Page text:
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Is there a minimum item for questionnaire? Some researchers said that the total items for teenagers ranging from 80-110 items

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    $\begingroup$ What kind of questionnaire are you interested in? Is this for a survey, or are you interested in some form of psychological assessment? $\endgroup$ – chl Oct 1 '13 at 11:50
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    $\begingroup$ I can understand why this urban legend. When estimating the reliability of a questionnaire, it turns out that just by making the questionnaire longer (e.g. through putting in some more parallel questions), one can boost up the reliability. If someone has some less than perfect questions, and would like to make them into a tool with reliability of 0.8 or above, then I can see why that researcher will advocate for a range of 80-110. In reality, though, I don't think asking any teenager to sit down and go through 100 questions an appealing method. $\endgroup$ – Penguin_Knight Oct 1 '13 at 13:21
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As Penguin_Knight said in his comment, the issue of length has multiple facets. One of them is what's officially defined as "respondent burden", i.e., how easy or difficult it is for a respondent to complete the survey. The modern adolescent population is probably used to one-question surveys on Facebook and Google, so I don't see any way they can endure a 100-item instrument.

Typically, an assumed rate of how quickly people can go through a survey is about 3-4 questions per minute (in English on the phone; it may be faster or slower in other languages or in other modes -- web will be faster unless they really start reading rather than just clicking "Yes" in every column). At 100 items, you are looking at a 25-30 minute interview. Besides being 100 times more burdensome than what a teenager can sit through, you are at a point where you should start compensating for participation. This triggers an entirely different set of ethics problems of interacting with a protected population who is not yet fully mature and responsible for their actions (again, in the US, where you would have to pass the internal review boards to launch surveys on this population).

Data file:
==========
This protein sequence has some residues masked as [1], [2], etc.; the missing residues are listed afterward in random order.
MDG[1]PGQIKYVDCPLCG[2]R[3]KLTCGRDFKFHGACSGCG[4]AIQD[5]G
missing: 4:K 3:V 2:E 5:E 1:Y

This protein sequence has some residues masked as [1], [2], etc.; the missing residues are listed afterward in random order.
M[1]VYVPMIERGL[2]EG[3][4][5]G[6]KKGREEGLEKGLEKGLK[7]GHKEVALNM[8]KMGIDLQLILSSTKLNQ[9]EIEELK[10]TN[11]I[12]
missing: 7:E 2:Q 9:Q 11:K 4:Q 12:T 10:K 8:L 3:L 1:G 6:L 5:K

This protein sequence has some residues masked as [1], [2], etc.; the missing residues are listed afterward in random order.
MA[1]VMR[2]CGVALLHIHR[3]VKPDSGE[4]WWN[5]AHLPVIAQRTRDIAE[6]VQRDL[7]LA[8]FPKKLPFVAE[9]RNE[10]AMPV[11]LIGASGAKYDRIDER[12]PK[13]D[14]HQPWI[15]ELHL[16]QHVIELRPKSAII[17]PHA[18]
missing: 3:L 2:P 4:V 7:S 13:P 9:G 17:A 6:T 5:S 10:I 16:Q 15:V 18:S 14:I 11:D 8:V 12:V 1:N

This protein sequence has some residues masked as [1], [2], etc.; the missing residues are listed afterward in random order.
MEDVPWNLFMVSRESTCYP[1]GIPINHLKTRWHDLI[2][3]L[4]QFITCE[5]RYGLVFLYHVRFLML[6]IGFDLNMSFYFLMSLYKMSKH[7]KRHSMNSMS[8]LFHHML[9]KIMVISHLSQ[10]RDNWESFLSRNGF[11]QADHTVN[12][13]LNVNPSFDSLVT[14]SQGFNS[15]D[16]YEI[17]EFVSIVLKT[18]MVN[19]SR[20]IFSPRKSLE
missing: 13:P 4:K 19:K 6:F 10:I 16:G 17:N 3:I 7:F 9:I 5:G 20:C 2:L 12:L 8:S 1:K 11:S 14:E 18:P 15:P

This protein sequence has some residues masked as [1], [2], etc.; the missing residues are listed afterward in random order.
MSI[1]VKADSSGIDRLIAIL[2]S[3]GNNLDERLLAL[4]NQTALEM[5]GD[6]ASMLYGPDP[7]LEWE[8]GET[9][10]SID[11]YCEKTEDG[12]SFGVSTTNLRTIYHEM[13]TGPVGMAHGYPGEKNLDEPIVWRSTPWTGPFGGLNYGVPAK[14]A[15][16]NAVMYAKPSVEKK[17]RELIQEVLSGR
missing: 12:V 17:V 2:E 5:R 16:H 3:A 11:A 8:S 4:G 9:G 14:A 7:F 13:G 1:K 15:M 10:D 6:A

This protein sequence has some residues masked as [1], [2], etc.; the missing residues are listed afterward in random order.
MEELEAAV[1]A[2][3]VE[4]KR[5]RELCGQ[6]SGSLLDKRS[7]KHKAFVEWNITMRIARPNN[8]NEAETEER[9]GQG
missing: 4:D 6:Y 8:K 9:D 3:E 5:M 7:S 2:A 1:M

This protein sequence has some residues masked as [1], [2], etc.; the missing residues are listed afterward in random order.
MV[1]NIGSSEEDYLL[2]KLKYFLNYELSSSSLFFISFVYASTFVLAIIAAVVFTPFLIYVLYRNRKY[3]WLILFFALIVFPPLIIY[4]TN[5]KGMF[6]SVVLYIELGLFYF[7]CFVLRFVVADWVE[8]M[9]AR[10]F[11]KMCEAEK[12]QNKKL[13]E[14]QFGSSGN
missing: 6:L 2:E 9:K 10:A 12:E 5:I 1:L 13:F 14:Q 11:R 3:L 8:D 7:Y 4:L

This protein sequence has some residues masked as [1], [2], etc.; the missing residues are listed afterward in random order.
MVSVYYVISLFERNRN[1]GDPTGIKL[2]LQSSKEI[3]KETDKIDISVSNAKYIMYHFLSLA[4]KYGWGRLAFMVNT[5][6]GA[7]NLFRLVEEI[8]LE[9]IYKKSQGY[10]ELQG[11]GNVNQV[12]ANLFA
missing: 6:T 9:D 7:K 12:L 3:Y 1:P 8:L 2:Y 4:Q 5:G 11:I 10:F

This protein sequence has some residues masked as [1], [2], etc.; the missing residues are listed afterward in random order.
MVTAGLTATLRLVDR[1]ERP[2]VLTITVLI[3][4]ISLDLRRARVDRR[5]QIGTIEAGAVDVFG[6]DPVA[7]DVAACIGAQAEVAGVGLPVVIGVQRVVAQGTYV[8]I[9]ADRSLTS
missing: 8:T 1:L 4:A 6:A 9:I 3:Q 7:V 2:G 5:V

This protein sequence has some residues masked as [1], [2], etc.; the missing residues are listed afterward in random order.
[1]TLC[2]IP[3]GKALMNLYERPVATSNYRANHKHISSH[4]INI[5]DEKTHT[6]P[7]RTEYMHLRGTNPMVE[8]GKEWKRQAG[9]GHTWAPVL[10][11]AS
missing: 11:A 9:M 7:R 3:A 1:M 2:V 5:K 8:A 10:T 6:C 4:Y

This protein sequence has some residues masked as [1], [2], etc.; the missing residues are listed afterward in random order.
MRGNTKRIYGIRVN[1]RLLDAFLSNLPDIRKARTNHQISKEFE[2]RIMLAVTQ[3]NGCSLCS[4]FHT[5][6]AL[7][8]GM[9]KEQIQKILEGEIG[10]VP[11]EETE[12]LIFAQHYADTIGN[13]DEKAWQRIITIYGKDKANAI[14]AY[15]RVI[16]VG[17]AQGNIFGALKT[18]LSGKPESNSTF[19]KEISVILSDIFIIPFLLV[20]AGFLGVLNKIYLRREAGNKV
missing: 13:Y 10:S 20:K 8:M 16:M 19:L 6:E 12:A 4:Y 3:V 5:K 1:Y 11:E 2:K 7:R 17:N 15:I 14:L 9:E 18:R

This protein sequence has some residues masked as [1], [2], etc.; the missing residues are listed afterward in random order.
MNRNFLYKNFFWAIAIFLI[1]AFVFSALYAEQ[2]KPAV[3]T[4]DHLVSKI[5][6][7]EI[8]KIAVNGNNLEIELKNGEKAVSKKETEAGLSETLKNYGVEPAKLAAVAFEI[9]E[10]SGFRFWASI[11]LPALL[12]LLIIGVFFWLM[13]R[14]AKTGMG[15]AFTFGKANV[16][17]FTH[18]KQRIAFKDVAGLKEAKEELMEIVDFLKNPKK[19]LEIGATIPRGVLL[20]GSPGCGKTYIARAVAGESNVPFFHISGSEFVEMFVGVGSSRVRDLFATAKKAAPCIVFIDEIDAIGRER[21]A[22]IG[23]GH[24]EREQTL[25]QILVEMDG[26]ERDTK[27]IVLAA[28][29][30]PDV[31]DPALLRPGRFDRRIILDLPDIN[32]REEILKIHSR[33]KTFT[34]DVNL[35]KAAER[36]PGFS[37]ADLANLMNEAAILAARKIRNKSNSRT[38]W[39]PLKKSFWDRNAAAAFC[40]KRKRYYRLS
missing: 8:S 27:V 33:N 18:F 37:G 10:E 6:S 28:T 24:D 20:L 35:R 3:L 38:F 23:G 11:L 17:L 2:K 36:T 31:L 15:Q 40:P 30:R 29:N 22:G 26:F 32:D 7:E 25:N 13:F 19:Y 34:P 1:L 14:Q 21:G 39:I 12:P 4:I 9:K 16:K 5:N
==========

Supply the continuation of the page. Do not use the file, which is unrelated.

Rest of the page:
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  • $\begingroup$ +1 But are you kidding about the IRBs? I believe no telemarketer out there has an IRB! (And probably very few Web sites do, either.) $\endgroup$ – whuber Oct 1 '13 at 14:57
  • $\begingroup$ (+1) Not sure about answering questions specifically but I believe the time it takes to say the same thing is broadly the same in many (all?) languages. Wordy languages tend to be spoken faster and vice versa. $\endgroup$ – Gala Oct 1 '13 at 15:31
  • $\begingroup$ @whuber, have you ever heard about surveymonkey.com? [wink] $\endgroup$ – StasK Oct 1 '13 at 17:46
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Welcome to the site.

No, there is no minimum number of items for a questionnaire.

Quite often, shorter questionnaires are better as they can get more responses.

Many many questionnaires have far less than 80 items.

And, finally what is "total items for teenagers" and who are these researchers?

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Keep in mind all a questionnaire is, is a measuring device. The reason it is not a bathroom scale, is because you are not trying to measure weight but instead some other characteristic of, likely a person. For example their opinion on a particularly topic.

If a questionnaire can accurately measure the trait of interest in 5 questions than 5 questions is sufficient. The measure of accuracy is entirely up to person conducting the study, if low accuracy is sufficient (for whatever seemingly odd reason) then again just a few questions is likely enough.

Also remember, more questions doesn't necessarily correlate with higher accuracy. Where as the right questions are much more likely to measure the topic of interest effectively.

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